Reflecting on this delicate process of ‘belonging’ within the herd, I was reminded how long it takes to build up real trust between two creatures or for that matter two people. That it grows organically with the seasons.
If you are doing a job which you used to love with a passion, but now leaves you uninspired and performing less well than you are used to, you might be feeling as if you have ‘lost your mojo.’
But where on earth do you start to turn things round?
Working experientially with horses you are on the fast track to mindfulness without even knowing it.
Ellie was old and died of heart failure which is not unusual in itself. What was rare was that she did so when I was with her, just a few feet away. Thus I was able to share both her final moments and those immediately following...
The first member of the team stepped out into the paddock to meet the horses he and his colleagues would be working with for the next two days. He had bravely volunteered to be the first, in spite of feeling nervous and knowing nothing about horses. I walked with him as he approached the first of the horses who was quietly grazing nearby.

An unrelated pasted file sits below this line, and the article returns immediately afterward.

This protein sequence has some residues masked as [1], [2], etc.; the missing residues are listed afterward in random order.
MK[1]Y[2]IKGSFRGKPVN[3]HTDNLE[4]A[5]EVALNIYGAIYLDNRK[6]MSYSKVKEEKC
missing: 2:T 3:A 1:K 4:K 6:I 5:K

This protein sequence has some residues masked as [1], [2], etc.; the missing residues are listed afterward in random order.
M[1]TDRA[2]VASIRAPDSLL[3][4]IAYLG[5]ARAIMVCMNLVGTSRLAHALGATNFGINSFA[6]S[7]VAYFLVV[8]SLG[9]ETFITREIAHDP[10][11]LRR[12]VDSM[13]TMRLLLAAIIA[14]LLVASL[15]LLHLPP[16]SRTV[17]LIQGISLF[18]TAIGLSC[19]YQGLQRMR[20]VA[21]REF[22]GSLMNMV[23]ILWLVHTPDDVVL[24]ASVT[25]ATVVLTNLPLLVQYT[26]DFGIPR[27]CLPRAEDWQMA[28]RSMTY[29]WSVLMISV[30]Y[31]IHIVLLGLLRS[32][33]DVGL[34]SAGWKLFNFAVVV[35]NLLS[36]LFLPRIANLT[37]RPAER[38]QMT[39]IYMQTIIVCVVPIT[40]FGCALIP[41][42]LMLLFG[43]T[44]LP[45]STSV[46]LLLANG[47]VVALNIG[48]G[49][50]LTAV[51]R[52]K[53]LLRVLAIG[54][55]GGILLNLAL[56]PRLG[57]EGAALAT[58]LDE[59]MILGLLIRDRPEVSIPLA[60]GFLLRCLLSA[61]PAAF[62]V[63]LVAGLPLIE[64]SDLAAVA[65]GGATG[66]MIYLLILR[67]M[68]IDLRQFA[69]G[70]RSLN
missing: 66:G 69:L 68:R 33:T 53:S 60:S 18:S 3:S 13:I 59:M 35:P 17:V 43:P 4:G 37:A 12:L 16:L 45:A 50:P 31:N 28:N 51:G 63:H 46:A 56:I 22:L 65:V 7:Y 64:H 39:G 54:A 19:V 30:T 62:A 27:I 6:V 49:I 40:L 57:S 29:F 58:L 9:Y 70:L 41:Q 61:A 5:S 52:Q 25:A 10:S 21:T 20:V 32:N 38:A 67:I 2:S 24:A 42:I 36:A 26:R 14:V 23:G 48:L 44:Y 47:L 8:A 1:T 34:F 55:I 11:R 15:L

Over the Easter holiday a good friend of mine came to visit me with her 9 year old daughter. Molly has just started riding lessons and was keen to meet my two horses and two miniature Shetland ponies for the first time. It turned out to be a magical day and, surprisingly for me, one filled with important lessons for not only leadership but adulthood in general.
Knowing that you want to change something, or reach for your dream is one thing. Getting on and doing it is another. One of my most inspiring lessons which helped was the gift of a young equestrian paralympian called Lauren Barwick seven years ago.
The advice I hear most in relation to that thing most of us are cursed with is “Silence the Inner Critic!”. But our inner critics have been on board a long time and it is easier said than done.
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